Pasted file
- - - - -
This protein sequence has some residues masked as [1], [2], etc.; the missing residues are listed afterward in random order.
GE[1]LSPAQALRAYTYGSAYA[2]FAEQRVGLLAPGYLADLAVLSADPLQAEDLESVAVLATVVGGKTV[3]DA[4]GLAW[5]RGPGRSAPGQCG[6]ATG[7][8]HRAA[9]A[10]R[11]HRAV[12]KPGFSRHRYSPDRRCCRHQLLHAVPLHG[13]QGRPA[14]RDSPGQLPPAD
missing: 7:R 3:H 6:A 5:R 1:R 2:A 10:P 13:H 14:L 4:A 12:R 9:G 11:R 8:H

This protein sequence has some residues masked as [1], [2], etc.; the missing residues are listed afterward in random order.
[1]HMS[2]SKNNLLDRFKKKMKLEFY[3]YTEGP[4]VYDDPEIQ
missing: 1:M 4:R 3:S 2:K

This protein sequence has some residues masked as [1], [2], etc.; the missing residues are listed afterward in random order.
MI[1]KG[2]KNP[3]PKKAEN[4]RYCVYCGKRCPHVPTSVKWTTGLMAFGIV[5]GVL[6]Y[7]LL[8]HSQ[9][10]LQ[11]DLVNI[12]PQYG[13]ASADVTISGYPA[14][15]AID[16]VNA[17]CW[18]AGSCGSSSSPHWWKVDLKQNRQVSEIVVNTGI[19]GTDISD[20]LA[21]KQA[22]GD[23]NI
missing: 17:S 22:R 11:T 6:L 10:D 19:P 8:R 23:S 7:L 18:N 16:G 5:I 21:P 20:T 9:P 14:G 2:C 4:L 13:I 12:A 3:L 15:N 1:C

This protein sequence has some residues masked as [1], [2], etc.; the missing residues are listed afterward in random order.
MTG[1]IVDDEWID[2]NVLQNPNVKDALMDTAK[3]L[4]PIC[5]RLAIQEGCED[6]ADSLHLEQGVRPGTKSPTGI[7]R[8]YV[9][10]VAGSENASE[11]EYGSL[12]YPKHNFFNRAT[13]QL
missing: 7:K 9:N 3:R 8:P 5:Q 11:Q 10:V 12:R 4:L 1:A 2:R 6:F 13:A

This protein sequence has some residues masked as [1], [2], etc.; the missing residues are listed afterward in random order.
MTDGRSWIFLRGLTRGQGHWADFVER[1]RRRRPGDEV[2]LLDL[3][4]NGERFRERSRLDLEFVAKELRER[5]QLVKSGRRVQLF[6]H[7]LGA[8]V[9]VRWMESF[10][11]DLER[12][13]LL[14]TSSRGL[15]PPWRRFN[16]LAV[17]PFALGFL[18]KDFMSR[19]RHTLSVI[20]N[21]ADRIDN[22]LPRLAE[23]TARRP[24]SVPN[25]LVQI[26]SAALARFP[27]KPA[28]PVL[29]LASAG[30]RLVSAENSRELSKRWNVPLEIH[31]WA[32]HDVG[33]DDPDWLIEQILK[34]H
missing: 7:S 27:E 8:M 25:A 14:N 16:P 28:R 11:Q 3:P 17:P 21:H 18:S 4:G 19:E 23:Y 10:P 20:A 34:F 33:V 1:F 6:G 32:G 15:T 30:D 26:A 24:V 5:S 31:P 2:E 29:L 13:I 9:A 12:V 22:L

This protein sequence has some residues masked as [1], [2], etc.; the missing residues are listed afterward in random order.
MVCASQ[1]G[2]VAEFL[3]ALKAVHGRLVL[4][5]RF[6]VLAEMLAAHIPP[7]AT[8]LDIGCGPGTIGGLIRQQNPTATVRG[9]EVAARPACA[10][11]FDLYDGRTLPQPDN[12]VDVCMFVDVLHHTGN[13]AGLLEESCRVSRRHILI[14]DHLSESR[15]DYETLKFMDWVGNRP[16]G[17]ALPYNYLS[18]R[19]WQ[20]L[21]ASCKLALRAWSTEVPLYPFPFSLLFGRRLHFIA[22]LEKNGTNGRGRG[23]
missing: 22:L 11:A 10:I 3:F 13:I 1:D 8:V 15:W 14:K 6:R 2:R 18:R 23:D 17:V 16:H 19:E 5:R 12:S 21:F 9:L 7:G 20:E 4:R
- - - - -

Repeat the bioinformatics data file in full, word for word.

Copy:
This protein sequence has some residues masked as [1], [2], etc.; the missing residues are listed afterward in random order.
GE[1]LSPAQALRAYTYGSAYA[2]FAEQRVGLLAPGYLADLAVLSADPLQAEDLESVAVLATVVGGKTV[3]DA[4]GLAW[5]RGPGRSAPGQCG[6]ATG[7][8]HRAA[9]A[10]R[11]HRAV[12]KPGFSRHRYSPDRRCCRHQLLHAVPLHG[13]QGRPA[14]RDSPGQLPPAD
missing: 7:R 3:H 6:A 5:R 1:R 2:A 10:P 13:H 14:L 4:A 12:R 9:G 11:R 8:H

This protein sequence has some residues masked as [1], [2], etc.; the missing residues are listed afterward in random order.
[1]HMS[2]SKNNLLDRFKKKMKLEFY[3]YTEGP[4]VYDDPEIQ
missing: 1:M 4:R 3:S 2:K

This protein sequence has some residues masked as [1], [2], etc.; the missing residues are listed afterward in random order.
MI[1]KG[2]KNP[3]PKKAEN[4]RYCVYCGKRCPHVPTSVKWTTGLMAFGIV[5]GVL[6]Y[7]LL[8]HSQ[9][10]LQ[11]DLVNI[12]PQYG[13]ASADVTISGYPA[14][15]AID[16]VNA[17]CW[18]AGSCGSSSSPHWWKVDLKQNRQVSEIVVNTGI[19]GTDISD[20]LA[21]KQA[22]GD[23]NI
missing: 17:S 22:R 11:T 6:L 10:D 19:P 8:R 23:S 7:L 18:N 16:G 5:I 21:P 20:T 9:P 14:G 2:C 4:L 13:I 12:A 3:L 15:N 1:C

This protein sequence has some residues masked as [1], [2], etc.; the missing residues are listed afterward in random order.
MTG[1]IVDDEWID[2]NVLQNPNVKDALMDTAK[3]L[4]PIC[5]RLAIQEGCED[6]ADSLHLEQGVRPGTKSPTGI[7]R[8]YV[9][10]VAGSENASE[11]EYGSL[12]YPKHNFFNRAT[13]QL
missing: 7:K 9:N 3:R 8:P 5:Q 11:Q 10:V 12:R 4:L 1:A 2:R 6:F 13:A

This protein sequence has some residues masked as [1], [2], etc.; the missing residues are listed afterward in random order.
MTDGRSWIFLRGLTRGQGHWADFVER[1]RRRRPGDEV[2]LLDL[3][4]NGERFRERSRLDLEFVAKELRER[5]QLVKSGRRVQLF[6]H[7]LGA[8]V[9]VRWMESF[10][11]DLER[12][13]LL[14]TSSRGL[15]PPWRRFN[16]LAV[17]PFALGFL[18]KDFMSR[19]RHTLSVI[20]N[21]ADRIDN[22]LPRLAE[23]TARRP[24]SVPN[25]LVQI[26]SAALARFP[27]KPA[28]PVL[29]LASAG[30]RLVSAENSRELSKRWNVPLEIH[31]WA[32]HDVG[33]DDPDWLIEQILK[34]H
missing: 7:S 27:E 8:M 25:A 14:N 16:P 28:R 11:Q 3:P 17:P 21:H 18:S 4:G 19:E 23:Y 10:P 20:A 34:F 33:V 1:F 6:G 32:G 15:T 30:D 26:A 24:V 5:S 31:P 2:E 29:L 13:I 9:A 12:V 22:L

This protein sequence has some residues masked as [1], [2], etc.; the missing residues are listed afterward in random order.
MVCASQ[1]G[2]VAEFL[3]ALKAVHGRLVL[4][5]RF[6]VLAEMLAAHIPP[7]AT[8]LDIGCGPGTIGGLIRQQNPTATVRG[9]EVAARPACA[10][11]FDLYDGRTLPQPDN[12]VDVCMFVDVLHHTGN[13]AGLLEESCRVSRRHILI[14]DHLSESR[15]DYETLKFMDWVGNRP[16]G[17]ALPYNYLS[18]R[19]WQ[20]L[21]ASCKLALRAWSTEVPLYPFPFSLLFGRRLHFIA[22]LEKNGTNGRGRG[23]
missing: 22:L 11:A 10:I 3:F 13:I 1:D 8:V 15:W 14:K 6:R 2:R 18:R 23:D 17:V 16:H 19:E 5:R 12:S 21:F 9:L 7:G 20:E 4:R